Katharine’s husband, Jenkins Salisbury, often deserted the family for periods of time in which they had to fend for themselves. He eventually became disassociated from the LDS Church and died in 1853. Katharine married Joseph Younger in 1857, but the marriage lasted only a few months.

The Smith children of these struggling sisters suffered severe persecution as they were growing up because of their connection with the Mormon prophet. This cruelty culminated as late as 1880. Katharine’s second son, Alvin, was exchanging angry words with an acquaintance and went to hit him. The man, Thomas Duff, suddenly pulled a knife and struck Alvin in the chest and in the upper arm, then drove the weapon deep into the boy’s forehead, causing his death.

Katharine became reconciled to many of her Utah Smith cousins, who visited her and the others often, and she was softened and gratified by Brigham Young’s willingness to send her several large sums of money (beginning with $200) to help build a home for her family. It was not until later years that her children became involved in the Reorganized Church of Jesus Christ of Latter Day Saints.

Her heart, for many years, was drawn toward the body of the Saints in Utah, and she expressed her desire to be among them, praying for “the blessing of heaven” to be with President Young “and all the church” (see “I Have a Question,” by Richard Lloyd Anderson, Ensign, March 1979). Katharine lived the longest of the three sisters. On her 80th birthday, she was described as “a tall woman, with one of those clear, pink and white complexions so charming in an old lady. Her eyes are blue and her face is a pleasant one” (see “I Have a Question,” Ensign, March 1979).

Lucy, the last child of Joseph Sr. and Lucy and named after her mother, was born in 1821, nearly 16 years after the Prophet Joseph. When her brothers Joseph and Hyrum were taken prisoner in Far West, Missouri, Lucy went with her mother to bid them farewell as they were taken away in a wagon. A cover was nailed down over the men, and they could only reach their hands out to their loved ones. Mother Smith recorded, “… the wagon dashed off, tearing my son from us just as Lucy was pressing his hand to her lips to bestow upon it a sister’s last kiss” (see "History of Joseph Smith by His Mother," by Lucy Mack Smith).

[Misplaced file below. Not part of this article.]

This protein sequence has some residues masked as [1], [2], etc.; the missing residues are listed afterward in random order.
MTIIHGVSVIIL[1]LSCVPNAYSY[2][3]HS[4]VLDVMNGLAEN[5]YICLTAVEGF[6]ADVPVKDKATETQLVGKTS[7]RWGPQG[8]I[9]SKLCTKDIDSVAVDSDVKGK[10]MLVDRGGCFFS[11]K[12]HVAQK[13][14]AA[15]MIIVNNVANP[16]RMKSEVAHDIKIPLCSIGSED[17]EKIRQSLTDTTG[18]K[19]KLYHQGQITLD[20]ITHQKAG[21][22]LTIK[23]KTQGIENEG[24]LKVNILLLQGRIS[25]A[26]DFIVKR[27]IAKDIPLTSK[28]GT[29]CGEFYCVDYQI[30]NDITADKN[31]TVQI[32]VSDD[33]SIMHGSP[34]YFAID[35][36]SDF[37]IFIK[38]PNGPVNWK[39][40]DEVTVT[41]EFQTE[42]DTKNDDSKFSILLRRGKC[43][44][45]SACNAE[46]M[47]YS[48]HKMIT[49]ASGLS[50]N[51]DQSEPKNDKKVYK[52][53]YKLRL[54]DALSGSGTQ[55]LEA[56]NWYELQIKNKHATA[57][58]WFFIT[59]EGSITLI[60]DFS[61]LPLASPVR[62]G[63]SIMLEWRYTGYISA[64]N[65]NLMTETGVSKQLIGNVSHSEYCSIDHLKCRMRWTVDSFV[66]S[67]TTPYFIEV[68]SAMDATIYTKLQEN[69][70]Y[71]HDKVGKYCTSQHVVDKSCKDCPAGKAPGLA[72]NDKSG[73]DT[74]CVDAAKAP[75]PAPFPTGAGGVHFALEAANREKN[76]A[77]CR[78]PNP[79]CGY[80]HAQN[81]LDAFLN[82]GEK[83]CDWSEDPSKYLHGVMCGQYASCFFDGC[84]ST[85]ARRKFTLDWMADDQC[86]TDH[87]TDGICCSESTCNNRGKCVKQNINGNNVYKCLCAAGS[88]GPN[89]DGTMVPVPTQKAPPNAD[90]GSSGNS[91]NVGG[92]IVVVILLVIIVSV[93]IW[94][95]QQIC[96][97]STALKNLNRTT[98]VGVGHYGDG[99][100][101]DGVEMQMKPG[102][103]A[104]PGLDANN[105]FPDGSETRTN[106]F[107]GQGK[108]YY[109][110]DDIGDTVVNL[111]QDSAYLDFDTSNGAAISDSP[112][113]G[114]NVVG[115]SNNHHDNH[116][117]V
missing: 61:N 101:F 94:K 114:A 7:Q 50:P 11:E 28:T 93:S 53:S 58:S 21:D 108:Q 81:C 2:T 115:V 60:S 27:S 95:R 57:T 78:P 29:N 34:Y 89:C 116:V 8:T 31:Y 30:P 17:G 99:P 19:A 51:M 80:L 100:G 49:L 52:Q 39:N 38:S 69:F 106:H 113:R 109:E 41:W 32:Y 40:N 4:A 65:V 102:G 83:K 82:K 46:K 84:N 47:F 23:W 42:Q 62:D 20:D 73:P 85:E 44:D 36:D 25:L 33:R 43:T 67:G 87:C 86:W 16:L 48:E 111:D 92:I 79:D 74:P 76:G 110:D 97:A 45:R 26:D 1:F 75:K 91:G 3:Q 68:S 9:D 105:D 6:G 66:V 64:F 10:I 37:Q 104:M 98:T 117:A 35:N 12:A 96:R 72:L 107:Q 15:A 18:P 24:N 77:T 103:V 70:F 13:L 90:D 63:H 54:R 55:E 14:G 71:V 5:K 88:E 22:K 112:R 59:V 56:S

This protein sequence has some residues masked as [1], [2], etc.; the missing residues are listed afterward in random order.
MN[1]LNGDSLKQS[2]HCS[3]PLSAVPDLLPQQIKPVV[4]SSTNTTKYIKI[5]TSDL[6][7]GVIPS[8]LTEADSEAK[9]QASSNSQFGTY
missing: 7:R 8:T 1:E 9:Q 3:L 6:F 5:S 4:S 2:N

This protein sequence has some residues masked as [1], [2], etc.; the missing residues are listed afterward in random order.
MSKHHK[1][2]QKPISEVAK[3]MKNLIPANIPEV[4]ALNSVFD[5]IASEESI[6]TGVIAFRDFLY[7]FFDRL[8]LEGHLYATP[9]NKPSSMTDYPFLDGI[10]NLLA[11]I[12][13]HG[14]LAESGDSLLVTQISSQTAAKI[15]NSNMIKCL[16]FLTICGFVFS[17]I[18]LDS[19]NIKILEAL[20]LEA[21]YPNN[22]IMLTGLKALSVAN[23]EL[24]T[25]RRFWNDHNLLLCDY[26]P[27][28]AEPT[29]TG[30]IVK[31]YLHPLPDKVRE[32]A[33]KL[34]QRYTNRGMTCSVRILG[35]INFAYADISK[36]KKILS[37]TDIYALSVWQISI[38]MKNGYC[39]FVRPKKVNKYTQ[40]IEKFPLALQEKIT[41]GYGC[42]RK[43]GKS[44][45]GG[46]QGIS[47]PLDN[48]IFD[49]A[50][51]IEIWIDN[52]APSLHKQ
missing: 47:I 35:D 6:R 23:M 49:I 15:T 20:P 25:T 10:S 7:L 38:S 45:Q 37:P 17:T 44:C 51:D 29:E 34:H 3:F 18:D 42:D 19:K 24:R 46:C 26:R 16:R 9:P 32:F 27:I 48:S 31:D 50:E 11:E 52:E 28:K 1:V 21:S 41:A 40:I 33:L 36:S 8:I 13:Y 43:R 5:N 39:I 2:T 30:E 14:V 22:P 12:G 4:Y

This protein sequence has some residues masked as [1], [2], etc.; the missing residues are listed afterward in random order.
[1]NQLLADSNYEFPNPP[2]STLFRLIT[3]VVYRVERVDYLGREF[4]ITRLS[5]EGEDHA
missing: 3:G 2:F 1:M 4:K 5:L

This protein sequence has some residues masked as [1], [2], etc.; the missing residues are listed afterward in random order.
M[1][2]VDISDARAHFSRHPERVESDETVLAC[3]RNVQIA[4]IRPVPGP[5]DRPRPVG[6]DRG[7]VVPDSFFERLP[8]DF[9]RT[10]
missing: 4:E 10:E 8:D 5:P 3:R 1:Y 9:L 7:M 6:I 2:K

What imaginable effect could such an experience have had upon her tender sensitivities? Then this 17-year-old girl lost her shoes in the muddy crossing of the Mississippi and fainted at the excitement of hearing that Hyrum and Joseph had been released from prison.

Lucy was nearly 19 when Joseph performed her marriage to Arthur Millikin, and together this young couple cared tenderly for Mother Lucy for years following the martyrdom. Lucy also helped her mother perform baptisms in the Nauvoo Temple for her Mack family, including her beloved sisters who had died young.

The trials and experiences of daily life in those times are beyond comprehension. Arthur was severely wounded at the Battle of Crooked River in Missouri in August 1838.

Another Lucy — Lucy M. Smith, who later married Joseph's cousin George A. Smith — recalled how the Prophet Joseph, at the ferry landing in Nauvoo, “took his sister Lucy’s seven months’ old boy in his arms and sat down and wept for joy, as his sister was thought to be in a decline when she left home the year before with her husband. She was indeed the picture of health when she returned …” (see “Recollections of the Prophet Joseph Smith,” The Juvenile Instructor 27, 1892).

Lucy Smith Millikin gave birth to nine children, Katharine to eight and Sophronia to two. Lucy and her husband died of respiratory disease in 1882, Lucy being just 61 years old and most likely having been infected by a sick daughter-in-law whom she had nursed.

The deep commitment of these Smith women to Joseph’s widow and to their widowed mother, their desire to stay close to their many dead who slumbered near them, the exhaustion and confusion of spirit which they suffered — these are things that cannot be imagined in attempting to look back upon their lives.

Following a visit to the family, Joseph F. Smith wrote: “Aunt Lucy said, as soon as she got hold of my hand, she felt she had been mistaken, and she greeted me warmly” (see "I Have a Question," Ensign, March 1979).

To all Utah visitors, who were welcomed warmly, and to all the curious or even hostile neighbors or strangers who questioned them, the Smith sisters maintained unwavering testimonies of their Prophet brother and of the work which he did.

It is easy to look with tender respect and admiration upon the contributions of these women — the courage, determination and gentleness of their spirits — and to be reminded, in gratitude, of the remarkable Smith family who virtually gave their lives that the Restoration might go forth.

Friday, April 24, 2015

Baptismal site of Brigham Young

(by Kenneth Mays 4-15-15)